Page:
The dumb interface was mainly intended for those who wanted to play
Interactive Fiction, but had just a C compiler and that's it. You get
no screen control; everything is just printed to the terminal line by
line. The terminal handles all the scrolling. While this can be an
annoying way to play IF, it might be the best you can do for a
particular machine, especially when the curses library is inadequate and
installing ncurses isn't an option. It's also good for getting Frotz to
run when you have a C compiler and know nothing else of how to do
things. This way you can run Frotz on VMS, MVS, VM/CMS and all those
other stodgy operating system. More on that later. Maybe you'd like to
experience what it's like to play Adventure on a teletype.
A much cooler use for compiling Frotz with the dumb interface is that it
can be wrapped in CGI scripting, PHP, and the like to allow people to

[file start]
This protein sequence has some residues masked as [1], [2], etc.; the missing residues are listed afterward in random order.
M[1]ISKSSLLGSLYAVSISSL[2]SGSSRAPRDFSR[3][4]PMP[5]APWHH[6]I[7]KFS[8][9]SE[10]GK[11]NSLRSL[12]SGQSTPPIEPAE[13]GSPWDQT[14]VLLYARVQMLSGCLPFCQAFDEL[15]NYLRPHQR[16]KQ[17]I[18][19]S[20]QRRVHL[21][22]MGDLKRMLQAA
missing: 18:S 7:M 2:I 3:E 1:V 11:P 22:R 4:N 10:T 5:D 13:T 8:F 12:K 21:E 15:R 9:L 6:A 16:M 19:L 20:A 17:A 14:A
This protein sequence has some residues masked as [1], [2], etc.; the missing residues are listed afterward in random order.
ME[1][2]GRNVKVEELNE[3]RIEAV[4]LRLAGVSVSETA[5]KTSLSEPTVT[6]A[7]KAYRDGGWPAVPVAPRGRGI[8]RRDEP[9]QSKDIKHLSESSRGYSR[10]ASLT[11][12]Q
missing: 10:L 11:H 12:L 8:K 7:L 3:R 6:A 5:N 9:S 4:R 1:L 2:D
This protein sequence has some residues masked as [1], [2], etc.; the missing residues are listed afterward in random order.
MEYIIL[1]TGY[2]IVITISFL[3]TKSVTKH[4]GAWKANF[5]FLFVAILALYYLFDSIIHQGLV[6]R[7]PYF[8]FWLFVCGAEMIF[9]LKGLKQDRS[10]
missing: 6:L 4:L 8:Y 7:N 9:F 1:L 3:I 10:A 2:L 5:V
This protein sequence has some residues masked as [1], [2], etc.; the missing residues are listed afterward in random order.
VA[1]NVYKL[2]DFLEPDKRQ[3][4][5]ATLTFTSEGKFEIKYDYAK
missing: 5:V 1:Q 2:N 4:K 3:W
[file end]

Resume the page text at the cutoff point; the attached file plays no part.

play games on webpages. I don't know how this is done, so don't ask me
how. If you do know how, send me your code and documentation and I'll
include it in the next release of Frotz.
Games that move the write little windows of text over the main body of
text are hard to read because with the dumb interface, Frotz doesn't
know how to produce inverse text. Games that make use of timed-input
can be played, but you must manually increment the timer (see the dfrotz
manpage). Games that move the cursor around a lot are probably
unplayable. These include games like Andrew Plotkin's "Freefall" and
Torbjorn Andersson's "Robots".
Games that make move the cursor around or write inverse banners in the
middle of the text are likely to
The dumb interface code was created by Alembic Petrofsky
<firstname.lastname@example.org> in 1997 for Frotz 2.32.